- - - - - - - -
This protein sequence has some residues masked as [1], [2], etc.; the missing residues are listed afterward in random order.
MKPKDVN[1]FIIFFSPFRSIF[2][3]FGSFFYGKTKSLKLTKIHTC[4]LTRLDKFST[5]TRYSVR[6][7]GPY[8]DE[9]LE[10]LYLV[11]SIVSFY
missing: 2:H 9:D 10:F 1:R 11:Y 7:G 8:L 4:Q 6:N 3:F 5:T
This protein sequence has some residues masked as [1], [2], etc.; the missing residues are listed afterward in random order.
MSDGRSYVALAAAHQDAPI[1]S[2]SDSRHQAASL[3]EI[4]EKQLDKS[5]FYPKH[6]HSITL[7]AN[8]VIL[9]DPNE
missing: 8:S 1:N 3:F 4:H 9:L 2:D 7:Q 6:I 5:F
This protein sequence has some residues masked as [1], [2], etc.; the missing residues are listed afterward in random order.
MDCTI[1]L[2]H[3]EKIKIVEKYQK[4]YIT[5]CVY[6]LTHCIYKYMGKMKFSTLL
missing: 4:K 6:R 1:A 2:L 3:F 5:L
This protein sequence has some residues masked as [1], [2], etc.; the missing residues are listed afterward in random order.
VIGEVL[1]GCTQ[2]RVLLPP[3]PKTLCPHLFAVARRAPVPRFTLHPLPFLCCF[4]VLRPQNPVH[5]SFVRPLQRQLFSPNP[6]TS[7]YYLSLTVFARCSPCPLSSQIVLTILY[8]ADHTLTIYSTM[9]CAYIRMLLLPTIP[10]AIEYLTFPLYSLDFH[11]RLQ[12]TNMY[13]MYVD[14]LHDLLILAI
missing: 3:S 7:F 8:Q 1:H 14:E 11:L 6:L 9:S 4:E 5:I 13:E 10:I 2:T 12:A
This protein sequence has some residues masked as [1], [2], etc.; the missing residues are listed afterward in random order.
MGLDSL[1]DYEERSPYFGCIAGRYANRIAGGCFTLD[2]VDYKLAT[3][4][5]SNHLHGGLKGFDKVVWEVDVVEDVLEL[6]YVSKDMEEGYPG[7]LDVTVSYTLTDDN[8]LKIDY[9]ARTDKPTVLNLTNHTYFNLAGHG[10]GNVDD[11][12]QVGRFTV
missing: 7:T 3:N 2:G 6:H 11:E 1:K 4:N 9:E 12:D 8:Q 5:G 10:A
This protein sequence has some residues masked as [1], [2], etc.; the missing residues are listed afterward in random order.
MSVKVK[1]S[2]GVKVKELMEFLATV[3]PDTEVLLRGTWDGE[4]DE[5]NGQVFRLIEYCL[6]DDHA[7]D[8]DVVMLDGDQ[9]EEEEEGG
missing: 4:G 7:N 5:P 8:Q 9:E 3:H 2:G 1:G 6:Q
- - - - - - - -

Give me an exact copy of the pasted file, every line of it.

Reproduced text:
This protein sequence has some residues masked as [1], [2], etc.; the missing residues are listed afterward in random order.
MKPKDVN[1]FIIFFSPFRSIF[2][3]FGSFFYGKTKSLKLTKIHTC[4]LTRLDKFST[5]TRYSVR[6][7]GPY[8]DE[9]LE[10]LYLV[11]SIVSFY
missing: 2:H 9:D 10:F 1:R 11:Y 7:G 8:L 4:Q 6:N 3:F 5:T
This protein sequence has some residues masked as [1], [2], etc.; the missing residues are listed afterward in random order.
MSDGRSYVALAAAHQDAPI[1]S[2]SDSRHQAASL[3]EI[4]EKQLDKS[5]FYPKH[6]HSITL[7]AN[8]VIL[9]DPNE
missing: 8:S 1:N 3:F 4:H 9:L 2:D 7:Q 6:I 5:F
This protein sequence has some residues masked as [1], [2], etc.; the missing residues are listed afterward in random order.
MDCTI[1]L[2]H[3]EKIKIVEKYQK[4]YIT[5]CVY[6]LTHCIYKYMGKMKFSTLL
missing: 4:K 6:R 1:A 2:L 3:F 5:L
This protein sequence has some residues masked as [1], [2], etc.; the missing residues are listed afterward in random order.
VIGEVL[1]GCTQ[2]RVLLPP[3]PKTLCPHLFAVARRAPVPRFTLHPLPFLCCF[4]VLRPQNPVH[5]SFVRPLQRQLFSPNP[6]TS[7]YYLSLTVFARCSPCPLSSQIVLTILY[8]ADHTLTIYSTM[9]CAYIRMLLLPTIP[10]AIEYLTFPLYSLDFH[11]RLQ[12]TNMY[13]MYVD[14]LHDLLILAI
missing: 3:S 7:F 8:Q 1:H 14:E 11:L 6:L 9:S 4:E 5:I 13:E 10:I 2:T 12:A
This protein sequence has some residues masked as [1], [2], etc.; the missing residues are listed afterward in random order.
MGLDSL[1]DYEERSPYFGCIAGRYANRIAGGCFTLD[2]VDYKLAT[3][4][5]SNHLHGGLKGFDKVVWEVDVVEDVLEL[6]YVSKDMEEGYPG[7]LDVTVSYTLTDDN[8]LKIDY[9]ARTDKPTVLNLTNHTYFNLAGHG[10]GNVDD[11][12]QVGRFTV
missing: 7:T 3:N 2:G 6:H 11:E 1:K 4:N 9:E 12:D 8:Q 5:G 10:A
This protein sequence has some residues masked as [1], [2], etc.; the missing residues are listed afterward in random order.
MSVKVK[1]S[2]GVKVKELMEFLATV[3]PDTEVLLRGTWDGE[4]DE[5]NGQVFRLIEYCL[6]DDHA[7]D[8]DVVMLDGDQ[9]EEEEEGG
missing: 4:G 7:N 5:P 8:Q 9:E 3:H 2:G 1:G 6:Q